Shortly after Chris's first birthday, Laura delivered The Golden Edge. It was published ten months later, and by the boy's second birthday, the book was number one on the Times bestseller list, which was a first for her.
Danny managed Laura's book income with such diligence, caution, and brilliance that within a few years, in spite of the savage bite of income taxes, they would be not just rich-they were already rich by most standards-but seriously rich. She didn't know what she thought about that. She had never expected to be rich. When she considered her enviable circumstances, she thought perhaps she should be thrilled or, given the want of much of the world, appalled, but she felt nothing much one way or the other about the money. The security that money provided was welcome; it inspired confidence. But they had no plans to move out of their quite pleasant four-bedroom house, though they could have afforded an estate. The money was there, and that was the end of it; she gave it little thought. Life was not money; life was Danny and Chris and, to a lesser extent, her books.
With a toddler in the house, she no longer had the ability or desire to work sixty hours a week at her word processor. Chris was talking, walking, and he exhibited none of the moodiness or mindless rebellion that the child-rearing books described as normal behavior for the year between two and three. Mostly he was a pleasure to be with, a bright and inquisitive boy. She spent as much time with him as she could without risk of spoiling him.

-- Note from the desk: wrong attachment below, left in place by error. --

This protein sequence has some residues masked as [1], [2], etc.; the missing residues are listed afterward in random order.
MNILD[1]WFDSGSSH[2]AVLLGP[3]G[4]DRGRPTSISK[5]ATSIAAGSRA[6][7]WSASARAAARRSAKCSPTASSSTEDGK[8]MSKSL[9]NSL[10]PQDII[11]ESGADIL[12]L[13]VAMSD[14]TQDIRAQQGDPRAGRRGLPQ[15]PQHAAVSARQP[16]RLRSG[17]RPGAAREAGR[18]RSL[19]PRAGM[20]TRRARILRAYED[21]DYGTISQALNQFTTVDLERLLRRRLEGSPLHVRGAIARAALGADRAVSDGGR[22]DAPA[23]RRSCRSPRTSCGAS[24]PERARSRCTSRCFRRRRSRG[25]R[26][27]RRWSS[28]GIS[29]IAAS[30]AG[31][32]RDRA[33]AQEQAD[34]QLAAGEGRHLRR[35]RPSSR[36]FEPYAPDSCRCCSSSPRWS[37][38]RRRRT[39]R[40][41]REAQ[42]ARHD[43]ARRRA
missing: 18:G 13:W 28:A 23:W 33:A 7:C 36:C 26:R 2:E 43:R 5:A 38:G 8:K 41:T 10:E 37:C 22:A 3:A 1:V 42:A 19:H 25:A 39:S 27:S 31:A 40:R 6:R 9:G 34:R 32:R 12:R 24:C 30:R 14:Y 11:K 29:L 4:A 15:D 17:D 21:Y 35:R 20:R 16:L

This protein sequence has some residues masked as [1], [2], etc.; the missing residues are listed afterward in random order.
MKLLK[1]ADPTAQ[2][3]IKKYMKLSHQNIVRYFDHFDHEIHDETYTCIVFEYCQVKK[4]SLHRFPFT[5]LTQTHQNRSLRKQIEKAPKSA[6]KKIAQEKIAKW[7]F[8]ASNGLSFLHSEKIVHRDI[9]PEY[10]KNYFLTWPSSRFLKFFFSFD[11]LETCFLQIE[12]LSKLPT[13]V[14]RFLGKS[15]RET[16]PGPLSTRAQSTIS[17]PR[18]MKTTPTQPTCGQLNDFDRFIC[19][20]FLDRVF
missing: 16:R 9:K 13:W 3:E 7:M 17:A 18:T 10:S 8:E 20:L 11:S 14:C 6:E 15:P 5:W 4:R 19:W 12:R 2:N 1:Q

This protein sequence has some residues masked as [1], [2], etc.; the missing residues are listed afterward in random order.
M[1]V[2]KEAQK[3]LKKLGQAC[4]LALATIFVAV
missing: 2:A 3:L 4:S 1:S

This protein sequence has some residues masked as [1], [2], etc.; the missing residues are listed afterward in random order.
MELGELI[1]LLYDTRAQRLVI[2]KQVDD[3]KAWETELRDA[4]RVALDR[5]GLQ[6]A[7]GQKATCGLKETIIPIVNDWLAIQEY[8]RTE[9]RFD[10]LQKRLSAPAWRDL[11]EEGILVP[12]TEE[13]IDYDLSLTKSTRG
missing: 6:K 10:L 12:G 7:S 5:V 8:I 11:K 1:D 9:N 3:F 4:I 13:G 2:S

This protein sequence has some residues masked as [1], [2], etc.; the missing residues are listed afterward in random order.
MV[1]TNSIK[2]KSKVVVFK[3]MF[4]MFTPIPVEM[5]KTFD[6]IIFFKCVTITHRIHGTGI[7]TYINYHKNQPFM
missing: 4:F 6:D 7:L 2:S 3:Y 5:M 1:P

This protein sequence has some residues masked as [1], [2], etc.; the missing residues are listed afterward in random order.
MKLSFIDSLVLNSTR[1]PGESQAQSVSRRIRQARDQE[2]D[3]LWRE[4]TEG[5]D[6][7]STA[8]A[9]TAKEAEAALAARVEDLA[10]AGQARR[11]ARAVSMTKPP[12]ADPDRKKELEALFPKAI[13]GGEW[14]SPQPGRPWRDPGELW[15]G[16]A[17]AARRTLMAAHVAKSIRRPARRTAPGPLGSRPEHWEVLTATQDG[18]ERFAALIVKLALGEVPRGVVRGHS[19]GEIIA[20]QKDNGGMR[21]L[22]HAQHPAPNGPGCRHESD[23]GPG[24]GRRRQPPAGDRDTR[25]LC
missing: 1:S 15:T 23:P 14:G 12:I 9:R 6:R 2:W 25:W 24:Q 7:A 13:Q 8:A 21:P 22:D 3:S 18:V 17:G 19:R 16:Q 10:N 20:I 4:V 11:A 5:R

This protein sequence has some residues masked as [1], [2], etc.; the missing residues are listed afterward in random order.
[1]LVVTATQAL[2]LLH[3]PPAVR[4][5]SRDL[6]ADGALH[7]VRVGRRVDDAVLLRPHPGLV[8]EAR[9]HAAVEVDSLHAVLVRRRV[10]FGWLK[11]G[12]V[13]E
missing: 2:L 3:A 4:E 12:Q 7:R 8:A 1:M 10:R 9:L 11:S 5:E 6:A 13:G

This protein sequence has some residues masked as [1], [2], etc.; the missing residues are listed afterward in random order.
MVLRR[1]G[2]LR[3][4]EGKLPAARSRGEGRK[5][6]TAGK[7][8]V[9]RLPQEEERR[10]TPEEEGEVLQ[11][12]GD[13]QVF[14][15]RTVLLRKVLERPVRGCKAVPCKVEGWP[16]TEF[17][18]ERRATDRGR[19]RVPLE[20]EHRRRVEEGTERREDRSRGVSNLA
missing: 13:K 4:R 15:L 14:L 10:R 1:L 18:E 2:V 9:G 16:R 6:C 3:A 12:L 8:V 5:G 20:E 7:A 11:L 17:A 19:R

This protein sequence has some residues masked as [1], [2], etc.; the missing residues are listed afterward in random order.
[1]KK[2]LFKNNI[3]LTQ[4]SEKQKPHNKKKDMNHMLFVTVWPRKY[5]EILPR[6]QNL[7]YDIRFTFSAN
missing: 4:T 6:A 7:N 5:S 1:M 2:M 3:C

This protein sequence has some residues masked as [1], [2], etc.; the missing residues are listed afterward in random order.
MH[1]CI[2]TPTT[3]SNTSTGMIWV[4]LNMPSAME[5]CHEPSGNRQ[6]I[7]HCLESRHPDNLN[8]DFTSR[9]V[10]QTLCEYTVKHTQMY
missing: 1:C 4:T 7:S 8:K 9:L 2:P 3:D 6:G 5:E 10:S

The Amazing Appleby Twins, her fourth novel, was not published until October 1984, two years after The Golden Edge, but there was none of the drop-off in audience that is sometimes the case when a writer does not publish a book each year. The advance sales were her biggest yet.
On October first, she was sitting with Danny and Chris on the sofa in the family room, watching old Road Runner cartoons on the VCR-“Vooom, vooom!” Christopher said each time Road Runner took off in a flash of speed-eating popcorn, when Thelma called from Chicago, in tears. Laura took the call on the kitchen phone, but on the TV in the adjoining room the beleaguered coyote was trying to blow up his nemesis and was blowing himself up instead, so Laura said, “Danny, I better take this in the den.”